This is a wakeup call for American parents: Too much is being done for their children. This is what “helicopter parenting” stands for. We remove all obstacles to ensure that our children don’t face any challenges.
When I was a single mom, there were many rules that I did not like. My No. My No. 1 rule was: Don’t do any thing for your children that they can do themselves.
It worked out well for my daughters. All three grew up to be highly successful: Susan is the CEO of YouTube, Janet is a doctor, and Anne is the co-founder and CEO of 23andMe. They rose to the top in male-dominated competitive fields.
Parents should stop coddling their children
Your children will be more confident if they can do their own thing. Begin with guided practice. It’s the “I Do, We Do, You Do” method.
This can be done with everyday, simple actions.
- Get up and get moving Allow them to set their own alarms.
- Getting dressed: Let them choose their own outfit.
- Breakfast/lunch/dinner: Allow them to do simple tasks, such as making pancake batter, cleaning out their lunchboxes and setting the tables.
- Get their backpack ready Give them a list to help you make sure they have everything they need.
- Plan making: Let them create weekend or after-school activities.
- Do you need to check your homework? It’s OK if they don’t get all the answers right. Let them learn from their mistakes.
Chores are very important. We were big on washing dishes. My daughters were able to wash dishes by standing on a stool at the sink.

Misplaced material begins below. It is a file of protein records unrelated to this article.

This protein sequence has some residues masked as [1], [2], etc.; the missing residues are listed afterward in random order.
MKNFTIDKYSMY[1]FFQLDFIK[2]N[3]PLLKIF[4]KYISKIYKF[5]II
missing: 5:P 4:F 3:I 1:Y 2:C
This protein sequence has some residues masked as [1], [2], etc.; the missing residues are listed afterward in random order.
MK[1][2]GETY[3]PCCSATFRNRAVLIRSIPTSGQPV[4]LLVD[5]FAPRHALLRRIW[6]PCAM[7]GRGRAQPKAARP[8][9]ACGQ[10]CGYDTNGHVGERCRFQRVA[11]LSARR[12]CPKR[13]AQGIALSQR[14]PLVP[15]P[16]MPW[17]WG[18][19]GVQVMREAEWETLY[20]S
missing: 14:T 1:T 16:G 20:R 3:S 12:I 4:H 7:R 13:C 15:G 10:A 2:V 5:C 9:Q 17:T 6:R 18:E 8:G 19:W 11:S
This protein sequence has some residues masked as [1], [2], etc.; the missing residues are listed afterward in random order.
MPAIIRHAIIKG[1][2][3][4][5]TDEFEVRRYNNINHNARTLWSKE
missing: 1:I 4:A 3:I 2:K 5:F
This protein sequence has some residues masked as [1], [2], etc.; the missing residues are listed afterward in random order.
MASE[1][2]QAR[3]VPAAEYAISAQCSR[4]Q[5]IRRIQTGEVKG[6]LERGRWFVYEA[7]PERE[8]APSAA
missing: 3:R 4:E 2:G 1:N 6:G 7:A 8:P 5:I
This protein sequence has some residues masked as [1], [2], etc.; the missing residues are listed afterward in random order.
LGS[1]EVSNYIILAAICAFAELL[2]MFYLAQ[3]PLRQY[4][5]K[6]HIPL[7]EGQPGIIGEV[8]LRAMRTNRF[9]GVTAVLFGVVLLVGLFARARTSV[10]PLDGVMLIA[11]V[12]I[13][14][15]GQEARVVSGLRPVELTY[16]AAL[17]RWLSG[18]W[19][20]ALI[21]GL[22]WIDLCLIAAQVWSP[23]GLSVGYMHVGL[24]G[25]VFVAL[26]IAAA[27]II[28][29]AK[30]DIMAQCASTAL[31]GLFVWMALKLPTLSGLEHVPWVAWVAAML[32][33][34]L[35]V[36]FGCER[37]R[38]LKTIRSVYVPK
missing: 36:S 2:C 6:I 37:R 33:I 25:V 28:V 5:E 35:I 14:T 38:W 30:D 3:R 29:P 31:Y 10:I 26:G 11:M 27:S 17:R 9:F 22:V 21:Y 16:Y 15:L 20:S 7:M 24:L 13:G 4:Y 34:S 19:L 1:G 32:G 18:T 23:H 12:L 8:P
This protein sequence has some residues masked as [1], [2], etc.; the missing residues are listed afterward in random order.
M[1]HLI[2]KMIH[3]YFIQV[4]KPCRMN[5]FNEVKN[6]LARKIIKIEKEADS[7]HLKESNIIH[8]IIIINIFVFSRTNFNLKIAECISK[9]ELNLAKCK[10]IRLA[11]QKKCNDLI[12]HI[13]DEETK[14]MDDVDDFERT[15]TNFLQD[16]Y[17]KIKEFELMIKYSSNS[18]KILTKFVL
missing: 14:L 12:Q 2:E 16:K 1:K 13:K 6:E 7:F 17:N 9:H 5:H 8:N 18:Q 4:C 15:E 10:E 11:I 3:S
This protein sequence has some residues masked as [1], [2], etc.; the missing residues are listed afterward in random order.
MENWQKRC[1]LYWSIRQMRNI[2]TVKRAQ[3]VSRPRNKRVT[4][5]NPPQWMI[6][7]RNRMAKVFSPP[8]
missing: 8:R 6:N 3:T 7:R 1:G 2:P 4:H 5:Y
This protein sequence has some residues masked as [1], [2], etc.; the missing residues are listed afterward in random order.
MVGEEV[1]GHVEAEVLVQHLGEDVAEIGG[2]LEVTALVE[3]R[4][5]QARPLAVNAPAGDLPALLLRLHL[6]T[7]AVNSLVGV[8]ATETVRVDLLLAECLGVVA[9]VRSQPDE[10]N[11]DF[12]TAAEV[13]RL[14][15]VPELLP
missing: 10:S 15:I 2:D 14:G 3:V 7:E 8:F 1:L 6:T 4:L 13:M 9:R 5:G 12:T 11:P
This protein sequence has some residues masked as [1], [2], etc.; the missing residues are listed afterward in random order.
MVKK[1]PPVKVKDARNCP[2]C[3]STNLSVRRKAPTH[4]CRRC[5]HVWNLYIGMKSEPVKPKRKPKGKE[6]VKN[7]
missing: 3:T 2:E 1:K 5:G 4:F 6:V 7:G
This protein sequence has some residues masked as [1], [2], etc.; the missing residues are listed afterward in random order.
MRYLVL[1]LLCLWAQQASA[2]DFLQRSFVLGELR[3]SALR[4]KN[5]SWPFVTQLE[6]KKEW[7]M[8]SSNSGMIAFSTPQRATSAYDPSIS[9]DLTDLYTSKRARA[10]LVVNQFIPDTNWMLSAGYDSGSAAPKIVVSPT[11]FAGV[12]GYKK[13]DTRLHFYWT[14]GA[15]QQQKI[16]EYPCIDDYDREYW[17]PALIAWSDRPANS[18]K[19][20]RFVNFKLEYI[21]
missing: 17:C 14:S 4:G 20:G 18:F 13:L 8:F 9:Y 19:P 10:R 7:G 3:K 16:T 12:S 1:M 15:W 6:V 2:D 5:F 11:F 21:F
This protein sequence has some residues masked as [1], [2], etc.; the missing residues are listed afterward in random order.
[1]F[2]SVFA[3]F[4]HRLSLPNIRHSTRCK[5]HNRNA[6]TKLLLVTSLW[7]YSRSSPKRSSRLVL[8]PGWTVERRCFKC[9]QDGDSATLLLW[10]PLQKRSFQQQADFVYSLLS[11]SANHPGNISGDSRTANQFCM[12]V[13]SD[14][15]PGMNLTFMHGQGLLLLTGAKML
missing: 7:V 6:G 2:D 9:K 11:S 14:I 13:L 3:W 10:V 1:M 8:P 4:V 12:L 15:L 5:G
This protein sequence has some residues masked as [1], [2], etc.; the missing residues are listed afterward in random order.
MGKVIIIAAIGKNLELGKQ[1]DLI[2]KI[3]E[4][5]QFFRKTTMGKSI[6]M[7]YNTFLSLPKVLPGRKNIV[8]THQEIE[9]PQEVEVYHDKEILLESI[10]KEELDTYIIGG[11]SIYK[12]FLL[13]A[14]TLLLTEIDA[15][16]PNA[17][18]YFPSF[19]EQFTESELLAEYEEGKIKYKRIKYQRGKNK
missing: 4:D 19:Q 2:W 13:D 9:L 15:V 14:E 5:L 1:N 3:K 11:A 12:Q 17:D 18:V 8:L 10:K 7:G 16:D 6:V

When we went grocery shopping together, I asked them to buy two pounds of apples. They had to select the best apples, which I had taught them, and weigh pounds on the scale.
They’d be able to help me choose what to put back if we looked at our grocery budget.
I expected my daughters would make their beds every morning. Ha! Ha! They were not my enemies. I was content as long as they did it.
Mastery can be achieved by doing the same thing over and over again until it is perfected. This is what I learned from my experience as a writing teacher. One of the characteristics of a great teacher in the 80s and 1990s was the ability to make your classes so difficult that all students failed.
However, the D-failing students found it difficult to get back to their best and lost the desire to improve.
I allowed them to revise their work as many as they desired. Their final product was the basis of their grade. My students scored in the 90th percentile on state exams when it was time to test.
It was the learning process and the hard work I wanted to reward, rather than getting it right the first try.
To be clear, this does not mean that your children should do things they don’t understand or can’t do. Nor am I suggesting that they should play on the streets if it is unsafe. Or walk to the shop if the area is dangerous.
It is my goal to help them cope with whatever life throws at us. One of the most important lessons that I have taught my daughters was that you cannot control what you react to.
Trusting your children to make their decisions makes them feel more empowered, confident, and engaged. There is no limit to their potential once they are able to trust each other.
Esther Wojcicki is an educator, journalist, and bestselling author of “How to Raise Successful People.” She is also the co-founder of Tract.app and chief parenting office at Sesh. Follow her on Twitter @EstherWojcicki.